Violent crime in London would have been tackled better – and sooner – if the victims were white

If a 17-year-old middle class white girl was gunned down on a tree-lined road in the suburbs, the national outcry would be guaranteed and the calls for change would be deafening

Biba Kang
Saturday 07 April 2018 18:19 BST
Cressida Dick on London knife crime spike: 'We clearly, as a city, have a big problem'

This week, in Tottenham, north London, a 17-year-old girl called Tanesha Melbourne-Blake was killed in a drive-by shooting. Within 24 hours of the incident, a second teenager, aged only 16, was shot dead in Walthamstow. There have now been more than 50 killings in London during 2018 alone.

Labour MP for Tottenham David Lammy has lost four of his constituents to this violence epidemic, and he has been vocally appalled by the political response to what some have described as a national crisis. Shunning party politics, in the aftermath of yet another tragedy in Tottenham, Lammy asked: “Where is the prime minister? Where is the home secretary? Where is Sadiq Khan?”

His palpable frustration should have been part of a political chorus, with swathes of legislators getting together to demand and implement much needed change.

When discussing the shooting of a 19-year-old man outside a cinema in Wood Green, Lammy made a suggestion as to why the case had been given so little national attention: “Because he was black.”

This uncomfortable truth is one that we need to discuss and address. In this country, we have to finally acknowledge the gross disparity between the ways in which we treat murders where non-white people are the perpetrators, and how we treat violence where non-white people are the victims.

If a 17-year-old middle class white girl was gunned down on a tree-lined road in the suburbs, the national outcry would be guaranteed and the calls for change would be deafening. But currently, politicians calling for increased police surveillance and better youth services are few and far between.

The astoundingly poor political response to the surge in inner-city violence is a damning reflection on the make-up of our parliament.

When a terrorist attack happens, in places like London Bridge, Westminster, and Manchester Arena, the whole country undergoes the same chilling sensation, thinking, “it could have been me”. The randomness of these killings means that they get under everyone’s skin, as we all achieve the leap of empathy that’s needed by putting ourselves in the position of those affected.

But when it comes to inner-city domestic violence, only people of a certain demographic have that wave of empathy and wrench of fear.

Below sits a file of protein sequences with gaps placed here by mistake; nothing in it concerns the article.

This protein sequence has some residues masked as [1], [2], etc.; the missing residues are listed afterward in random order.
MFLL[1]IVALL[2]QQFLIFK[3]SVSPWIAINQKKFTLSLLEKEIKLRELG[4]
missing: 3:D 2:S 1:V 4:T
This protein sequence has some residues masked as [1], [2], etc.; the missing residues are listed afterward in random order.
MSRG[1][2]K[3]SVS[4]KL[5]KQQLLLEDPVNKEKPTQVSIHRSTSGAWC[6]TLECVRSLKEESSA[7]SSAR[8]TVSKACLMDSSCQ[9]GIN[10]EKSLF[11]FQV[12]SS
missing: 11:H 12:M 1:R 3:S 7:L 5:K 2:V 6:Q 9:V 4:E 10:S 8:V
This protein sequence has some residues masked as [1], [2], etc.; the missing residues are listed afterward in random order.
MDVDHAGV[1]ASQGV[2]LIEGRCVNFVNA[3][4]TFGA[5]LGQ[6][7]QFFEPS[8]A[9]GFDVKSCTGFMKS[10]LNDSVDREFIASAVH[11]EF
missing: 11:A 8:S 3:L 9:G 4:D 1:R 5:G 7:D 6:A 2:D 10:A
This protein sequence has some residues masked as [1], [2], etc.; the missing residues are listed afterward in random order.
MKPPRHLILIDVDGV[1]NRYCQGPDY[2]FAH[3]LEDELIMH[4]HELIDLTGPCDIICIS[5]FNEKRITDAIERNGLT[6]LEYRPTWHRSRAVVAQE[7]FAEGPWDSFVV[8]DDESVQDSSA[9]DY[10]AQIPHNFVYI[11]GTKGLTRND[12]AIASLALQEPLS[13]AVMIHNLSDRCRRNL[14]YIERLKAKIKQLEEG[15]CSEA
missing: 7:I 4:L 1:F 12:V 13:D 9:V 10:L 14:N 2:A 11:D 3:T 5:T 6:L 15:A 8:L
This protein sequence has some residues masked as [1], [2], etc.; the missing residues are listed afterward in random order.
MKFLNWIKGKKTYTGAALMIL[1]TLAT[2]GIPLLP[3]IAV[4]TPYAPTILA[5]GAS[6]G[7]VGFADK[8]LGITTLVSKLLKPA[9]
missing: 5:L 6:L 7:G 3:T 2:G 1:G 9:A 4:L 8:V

We have to ask ourselves why, when children are being shot on the streets of London, we have silence and inaction from so many of those supposedly leading our country. While the media has started to take heed, and the surge of violence has been given due attention across the press in the past week, we’ve seen little indication of an actual, comprehensive, government response to these numerous killings.

The primary suggestion from the Home Office, backed by London Mayor Sadiq Khan, has been the implementation of a “targeted” stop and search programme in the capital. But this is a short-term solution, with the potential to create further ethnic divides, given that this system can often go hand-in-hand with racial profiling.

Stop and search alone obviously fails to get to the root of the issue, which has its foundations in the fact that the government has a tendency to neglect and malign communities that aren’t made up of people who look like them (and vote for them).

In essence, because this recent violence has disproportionately affected black people from poor communities, we treat the issue as a marginal one.

Lammy was right to ask whether, if four people had died in Richmond, the PM’s response would have been different. I believe it would be. We’ve watched the Black Lives Matter movement gain momentum across the Atlantic, and for years, black British people have been trying to highlight the dire inequality in our own country.

Now we have indisputable evidence that, here in Britain, we’re failing black communities; and the results have been fatal.

Join our commenting forum

Join thought-provoking conversations, follow other Independent readers and see their replies


Thank you for registering

Please refresh the page or navigate to another page on the site to be automatically logged inPlease refresh your browser to be logged in